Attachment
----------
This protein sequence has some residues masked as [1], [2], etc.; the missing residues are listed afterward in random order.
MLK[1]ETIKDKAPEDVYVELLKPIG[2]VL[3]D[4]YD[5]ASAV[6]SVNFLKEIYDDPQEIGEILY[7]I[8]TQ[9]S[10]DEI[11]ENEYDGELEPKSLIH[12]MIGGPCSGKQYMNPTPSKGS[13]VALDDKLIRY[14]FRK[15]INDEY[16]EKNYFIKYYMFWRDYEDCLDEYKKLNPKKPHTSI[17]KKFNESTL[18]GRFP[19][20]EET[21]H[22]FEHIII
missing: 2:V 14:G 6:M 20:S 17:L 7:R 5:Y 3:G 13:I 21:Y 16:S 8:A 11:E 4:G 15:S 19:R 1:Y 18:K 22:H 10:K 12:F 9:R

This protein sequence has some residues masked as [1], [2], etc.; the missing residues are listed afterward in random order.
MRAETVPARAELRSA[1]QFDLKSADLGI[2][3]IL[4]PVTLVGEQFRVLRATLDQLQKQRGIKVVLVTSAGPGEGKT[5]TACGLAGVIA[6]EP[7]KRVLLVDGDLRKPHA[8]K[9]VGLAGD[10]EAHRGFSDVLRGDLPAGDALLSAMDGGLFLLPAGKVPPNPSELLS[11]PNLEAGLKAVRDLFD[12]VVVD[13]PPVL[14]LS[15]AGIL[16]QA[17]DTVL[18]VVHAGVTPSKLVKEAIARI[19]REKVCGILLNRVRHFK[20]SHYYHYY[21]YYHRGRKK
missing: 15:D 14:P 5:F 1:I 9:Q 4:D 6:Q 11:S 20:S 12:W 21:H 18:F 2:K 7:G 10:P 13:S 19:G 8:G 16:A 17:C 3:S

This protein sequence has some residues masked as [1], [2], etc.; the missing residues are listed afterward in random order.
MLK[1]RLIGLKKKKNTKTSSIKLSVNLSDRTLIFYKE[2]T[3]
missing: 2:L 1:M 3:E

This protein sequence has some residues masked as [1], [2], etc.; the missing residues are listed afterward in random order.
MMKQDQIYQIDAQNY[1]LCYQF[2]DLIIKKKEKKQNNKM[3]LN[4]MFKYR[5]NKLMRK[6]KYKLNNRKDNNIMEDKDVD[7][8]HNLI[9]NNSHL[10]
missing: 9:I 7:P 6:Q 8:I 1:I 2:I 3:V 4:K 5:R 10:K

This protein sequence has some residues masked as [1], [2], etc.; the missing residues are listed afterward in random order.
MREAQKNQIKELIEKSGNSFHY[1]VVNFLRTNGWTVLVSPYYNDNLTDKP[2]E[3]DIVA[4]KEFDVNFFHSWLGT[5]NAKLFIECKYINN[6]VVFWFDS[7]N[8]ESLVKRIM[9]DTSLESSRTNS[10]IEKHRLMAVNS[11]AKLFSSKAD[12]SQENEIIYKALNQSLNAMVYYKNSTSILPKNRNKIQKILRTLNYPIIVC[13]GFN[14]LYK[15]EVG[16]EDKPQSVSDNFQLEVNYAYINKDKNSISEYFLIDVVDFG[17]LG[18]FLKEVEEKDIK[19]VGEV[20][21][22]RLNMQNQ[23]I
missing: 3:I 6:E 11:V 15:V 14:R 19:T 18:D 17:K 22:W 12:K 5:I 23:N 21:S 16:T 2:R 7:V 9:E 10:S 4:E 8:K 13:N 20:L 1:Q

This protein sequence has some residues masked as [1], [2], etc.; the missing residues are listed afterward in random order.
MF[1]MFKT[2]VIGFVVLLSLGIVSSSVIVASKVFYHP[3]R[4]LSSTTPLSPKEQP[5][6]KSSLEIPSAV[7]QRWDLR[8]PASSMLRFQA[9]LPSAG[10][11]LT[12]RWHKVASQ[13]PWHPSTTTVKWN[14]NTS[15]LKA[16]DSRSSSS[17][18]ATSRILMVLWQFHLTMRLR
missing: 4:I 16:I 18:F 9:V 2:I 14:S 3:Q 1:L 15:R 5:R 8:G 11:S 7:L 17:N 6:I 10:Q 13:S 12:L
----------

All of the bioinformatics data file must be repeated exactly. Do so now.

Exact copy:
This protein sequence has some residues masked as [1], [2], etc.; the missing residues are listed afterward in random order.
MLK[1]ETIKDKAPEDVYVELLKPIG[2]VL[3]D[4]YD[5]ASAV[6]SVNFLKEIYDDPQEIGEILY[7]I[8]TQ[9]S[10]DEI[11]ENEYDGELEPKSLIH[12]MIGGPCSGKQYMNPTPSKGS[13]VALDDKLIRY[14]FRK[15]INDEY[16]EKNYFIKYYMFWRDYEDCLDEYKKLNPKKPHTSI[17]KKFNESTL[18]GRFP[19][20]EET[21]H[22]FEHIII
missing: 2:V 14:G 6:M 20:S 17:L 7:R 5:Y 3:G 13:I 21:Y 16:S 8:A 11:E 4:G 15:S 19:R 1:Y 18:K 22:H 10:K 12:F 9:R

This protein sequence has some residues masked as [1], [2], etc.; the missing residues are listed afterward in random order.
MRAETVPARAELRSA[1]QFDLKSADLGI[2][3]IL[4]PVTLVGEQFRVLRATLDQLQKQRGIKVVLVTSAGPGEGKT[5]TACGLAGVIA[6]EP[7]KRVLLVDGDLRKPHA[8]K[9]VGLAGD[10]EAHRGFSDVLRGDLPAGDALLSAMDGGLFLLPAGKVPPNPSELLS[11]PNLEAGLKAVRDLFD[12]VVVD[13]PPVL[14]LS[15]AGIL[16]QA[17]DTVL[18]VVHAGVTPSKLVKEAIARI[19]REKVCGILLNRVRHFK[20]SHYYHYY[21]YYHRGRKK
missing: 15:D 14:P 5:F 1:I 9:Q 4:D 6:Q 11:S 20:S 12:W 21:H 18:F 2:K 7:G 10:P 13:S 19:G 8:G 16:A 17:C 3:S

This protein sequence has some residues masked as [1], [2], etc.; the missing residues are listed afterward in random order.
MLK[1]RLIGLKKKKNTKTSSIKLSVNLSDRTLIFYKE[2]T[3]
missing: 2:L 1:M 3:E

This protein sequence has some residues masked as [1], [2], etc.; the missing residues are listed afterward in random order.
MMKQDQIYQIDAQNY[1]LCYQF[2]DLIIKKKEKKQNNKM[3]LN[4]MFKYR[5]NKLMRK[6]KYKLNNRKDNNIMEDKDVD[7][8]HNLI[9]NNSHL[10]
missing: 9:I 7:P 6:Q 8:I 1:I 2:I 3:V 4:K 5:R 10:K

This protein sequence has some residues masked as [1], [2], etc.; the missing residues are listed afterward in random order.
MREAQKNQIKELIEKSGNSFHY[1]VVNFLRTNGWTVLVSPYYNDNLTDKP[2]E[3]DIVA[4]KEFDVNFFHSWLGT[5]NAKLFIECKYINN[6]VVFWFDS[7]N[8]ESLVKRIM[9]DTSLESSRTNS[10]IEKHRLMAVNS[11]AKLFSSKAD[12]SQENEIIYKALNQSLNAMVYYKNSTSILPKNRNKIQKILRTLNYPIIVC[13]GFN[14]LYK[15]EVG[16]EDKPQSVSDNFQLEVNYAYINKDKNSISEYFLIDVVDFG[17]LG[18]FLKEVEEKDIK[19]VGEV[20][21][22]RLNMQNQ[23]I
missing: 3:I 6:E 11:V 15:V 14:R 19:T 18:D 17:K 22:W 12:K 5:I 23:N 21:S 16:T 2:R 7:V 9:E 10:S 4:E 8:K 13:N 20:L 1:Q

This protein sequence has some residues masked as [1], [2], etc.; the missing residues are listed afterward in random order.
MF[1]MFKT[2]VIGFVVLLSLGIVSSSVIVASKVFYHP[3]R[4]LSSTTPLSPKEQP[5][6]KSSLEIPSAV[7]QRWDLR[8]PASSMLRFQA[9]LPSAG[10][11]LT[12]RWHKVASQ[13]PWHPSTTTVKWN[14]NTS[15]LKA[16]DSRSSSS[17][18]ATSRILMVLWQFHLTMRLR
missing: 4:I 16:I 18:F 9:V 2:I 14:S 3:Q 1:L 15:R 5:R 8:G 11:S 7:L 17:N 6:I 10:Q 13:S 12:L